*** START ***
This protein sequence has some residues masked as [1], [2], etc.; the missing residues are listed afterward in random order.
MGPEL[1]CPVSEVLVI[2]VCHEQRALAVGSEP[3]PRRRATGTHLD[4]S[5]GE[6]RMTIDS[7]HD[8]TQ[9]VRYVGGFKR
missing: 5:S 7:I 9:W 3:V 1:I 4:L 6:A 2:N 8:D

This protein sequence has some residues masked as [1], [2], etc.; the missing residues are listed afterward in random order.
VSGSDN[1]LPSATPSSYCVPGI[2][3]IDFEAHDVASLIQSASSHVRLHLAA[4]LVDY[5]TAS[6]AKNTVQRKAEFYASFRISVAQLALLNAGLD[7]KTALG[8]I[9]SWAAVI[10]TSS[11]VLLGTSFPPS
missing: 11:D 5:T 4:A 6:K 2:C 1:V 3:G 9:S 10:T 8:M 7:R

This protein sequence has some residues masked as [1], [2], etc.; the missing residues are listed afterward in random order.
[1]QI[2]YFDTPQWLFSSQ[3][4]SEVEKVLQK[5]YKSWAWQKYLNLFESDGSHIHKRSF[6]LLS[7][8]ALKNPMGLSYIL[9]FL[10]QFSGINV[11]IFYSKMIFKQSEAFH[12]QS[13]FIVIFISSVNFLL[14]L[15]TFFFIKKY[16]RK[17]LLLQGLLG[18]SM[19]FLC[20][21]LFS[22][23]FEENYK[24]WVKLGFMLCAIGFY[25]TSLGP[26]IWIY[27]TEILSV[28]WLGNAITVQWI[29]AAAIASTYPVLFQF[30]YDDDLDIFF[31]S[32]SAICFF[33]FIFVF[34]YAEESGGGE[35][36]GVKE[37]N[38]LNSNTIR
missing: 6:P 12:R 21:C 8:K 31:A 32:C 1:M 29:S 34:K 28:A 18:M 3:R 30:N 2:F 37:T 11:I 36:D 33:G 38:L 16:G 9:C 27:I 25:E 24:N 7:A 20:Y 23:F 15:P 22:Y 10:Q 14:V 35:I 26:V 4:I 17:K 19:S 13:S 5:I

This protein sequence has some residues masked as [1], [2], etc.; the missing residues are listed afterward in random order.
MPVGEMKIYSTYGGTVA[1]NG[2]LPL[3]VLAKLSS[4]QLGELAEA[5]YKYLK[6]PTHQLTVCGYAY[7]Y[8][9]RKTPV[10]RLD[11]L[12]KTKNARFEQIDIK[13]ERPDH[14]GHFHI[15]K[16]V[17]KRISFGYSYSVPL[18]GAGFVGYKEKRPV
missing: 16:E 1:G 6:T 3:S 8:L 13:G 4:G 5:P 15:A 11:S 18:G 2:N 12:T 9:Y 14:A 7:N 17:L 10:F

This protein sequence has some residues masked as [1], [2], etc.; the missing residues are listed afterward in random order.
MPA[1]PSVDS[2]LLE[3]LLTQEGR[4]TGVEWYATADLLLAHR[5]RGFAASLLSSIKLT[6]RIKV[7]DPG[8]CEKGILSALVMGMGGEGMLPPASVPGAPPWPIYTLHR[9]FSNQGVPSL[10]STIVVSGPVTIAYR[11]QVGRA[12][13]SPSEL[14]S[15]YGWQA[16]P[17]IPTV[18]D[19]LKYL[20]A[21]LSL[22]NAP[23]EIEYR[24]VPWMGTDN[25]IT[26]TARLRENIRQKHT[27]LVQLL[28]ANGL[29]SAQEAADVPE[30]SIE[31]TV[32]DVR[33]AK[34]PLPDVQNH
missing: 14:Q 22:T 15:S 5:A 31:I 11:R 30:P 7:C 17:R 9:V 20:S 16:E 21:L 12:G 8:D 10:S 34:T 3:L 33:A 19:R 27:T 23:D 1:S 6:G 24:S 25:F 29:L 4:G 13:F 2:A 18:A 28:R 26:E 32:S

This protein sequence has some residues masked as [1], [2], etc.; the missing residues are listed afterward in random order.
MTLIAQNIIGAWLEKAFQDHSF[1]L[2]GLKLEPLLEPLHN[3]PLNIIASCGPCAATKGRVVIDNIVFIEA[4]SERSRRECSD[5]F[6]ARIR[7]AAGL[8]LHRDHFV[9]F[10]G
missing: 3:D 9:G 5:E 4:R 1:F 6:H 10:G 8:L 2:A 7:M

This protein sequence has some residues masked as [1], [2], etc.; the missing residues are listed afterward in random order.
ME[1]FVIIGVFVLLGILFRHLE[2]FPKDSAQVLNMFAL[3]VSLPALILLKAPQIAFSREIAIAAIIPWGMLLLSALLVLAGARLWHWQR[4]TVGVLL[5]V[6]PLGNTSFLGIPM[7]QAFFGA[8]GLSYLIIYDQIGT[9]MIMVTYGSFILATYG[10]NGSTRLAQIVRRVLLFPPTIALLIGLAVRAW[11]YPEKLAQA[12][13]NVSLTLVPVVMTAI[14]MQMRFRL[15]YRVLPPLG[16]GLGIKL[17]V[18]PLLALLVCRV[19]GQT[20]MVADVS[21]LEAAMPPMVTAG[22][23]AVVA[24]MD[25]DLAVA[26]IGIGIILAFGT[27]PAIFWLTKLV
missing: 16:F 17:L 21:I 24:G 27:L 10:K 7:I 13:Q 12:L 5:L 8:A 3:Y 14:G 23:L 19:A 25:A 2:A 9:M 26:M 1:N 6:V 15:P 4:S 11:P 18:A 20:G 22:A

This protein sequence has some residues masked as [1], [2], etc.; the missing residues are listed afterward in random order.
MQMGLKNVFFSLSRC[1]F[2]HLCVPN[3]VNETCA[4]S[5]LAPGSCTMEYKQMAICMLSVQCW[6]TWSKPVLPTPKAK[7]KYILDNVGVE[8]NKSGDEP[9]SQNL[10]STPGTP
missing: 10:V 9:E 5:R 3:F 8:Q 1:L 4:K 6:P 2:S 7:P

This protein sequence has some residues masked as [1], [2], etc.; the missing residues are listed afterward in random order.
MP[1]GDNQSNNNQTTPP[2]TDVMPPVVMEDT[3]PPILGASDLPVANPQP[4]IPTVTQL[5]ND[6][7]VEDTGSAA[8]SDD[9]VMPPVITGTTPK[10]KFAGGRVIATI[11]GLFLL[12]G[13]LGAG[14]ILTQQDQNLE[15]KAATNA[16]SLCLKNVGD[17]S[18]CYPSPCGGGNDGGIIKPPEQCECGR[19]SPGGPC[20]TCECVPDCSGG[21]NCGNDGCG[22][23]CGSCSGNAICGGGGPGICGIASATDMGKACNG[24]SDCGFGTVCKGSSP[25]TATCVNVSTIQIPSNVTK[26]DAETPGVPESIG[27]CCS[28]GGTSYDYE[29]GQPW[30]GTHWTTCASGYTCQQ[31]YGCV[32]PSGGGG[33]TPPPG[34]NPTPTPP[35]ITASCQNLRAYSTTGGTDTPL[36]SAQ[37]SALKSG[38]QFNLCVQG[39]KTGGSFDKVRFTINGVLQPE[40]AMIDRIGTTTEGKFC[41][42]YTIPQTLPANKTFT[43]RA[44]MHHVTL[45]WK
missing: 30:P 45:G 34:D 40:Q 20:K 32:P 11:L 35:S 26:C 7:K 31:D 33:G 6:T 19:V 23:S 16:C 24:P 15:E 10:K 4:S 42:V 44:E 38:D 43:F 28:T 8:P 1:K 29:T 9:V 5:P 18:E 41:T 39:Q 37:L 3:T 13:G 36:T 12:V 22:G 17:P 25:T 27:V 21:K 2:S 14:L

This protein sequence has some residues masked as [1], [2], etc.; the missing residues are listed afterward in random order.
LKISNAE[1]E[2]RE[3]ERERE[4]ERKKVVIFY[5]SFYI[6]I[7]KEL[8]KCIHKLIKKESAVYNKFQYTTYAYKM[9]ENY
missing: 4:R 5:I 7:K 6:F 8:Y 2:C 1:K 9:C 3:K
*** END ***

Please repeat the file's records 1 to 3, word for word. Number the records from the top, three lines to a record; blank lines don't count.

This protein sequence has some residues masked as [1], [2], etc.; the missing residues are listed afterward in random order.
MGPEL[1]CPVSEVLVI[2]VCHEQRALAVGSEP[3]PRRRATGTHLD[4]S[5]GE[6]RMTIDS[7]HD[8]TQ[9]VRYVGGFKR
missing: 5:S 7:I 9:W 3:V 1:I 4:L 6:A 2:N 8:D

This protein sequence has some residues masked as [1], [2], etc.; the missing residues are listed afterward in random order.
VSGSDN[1]LPSATPSSYCVPGI[2][3]IDFEAHDVASLIQSASSHVRLHLAA[4]LVDY[5]TAS[6]AKNTVQRKAEFYASFRISVAQLALLNAGLD[7]KTALG[8]I[9]SWAAVI[10]TSS[11]VLLGTSFPPS
missing: 11:D 5:T 4:A 6:K 2:C 1:V 3:G 9:S 10:T 8:M 7:R

This protein sequence has some residues masked as [1], [2], etc.; the missing residues are listed afterward in random order.
[1]QI[2]YFDTPQWLFSSQ[3][4]SEVEKVLQK[5]YKSWAWQKYLNLFESDGSHIHKRSF[6]LLS[7][8]ALKNPMGLSYIL[9]FL[10]QFSGINV[11]IFYSKMIFKQSEAFH[12]QS[13]FIVIFISSVNFLL[14]L[15]TFFFIKKY[16]RK[17]LLLQGLLG[18]SM[19]FLC[20][21]LFS[22][23]FEENYK[24]WVKLGFMLCAIGFY[25]TSLGP[26]IWIY[27]TEILSV[28]WLGNAITVQWI[29]AAAIASTYPVLFQF[30]YDDDLDIFF[31]S[32]SAICFF[33]FIFVF[34]YAEESGGGE[35][36]GVKE[37]N[38]LNSNTIR
missing: 6:P 12:R 21:C 8:K 31:A 32:C 1:M 29:S 34:K 28:A 18:M 3:R 30:N 2:F 37:T 11:I 36:D 33:G 38:L 16:G 9:C 27:I 25:E 24:N 7:A 20:Y 23:F 15:P 22:Y 10:Q 14:V 35:I 26:V 4:I 17:K 19:S 13:S 5:I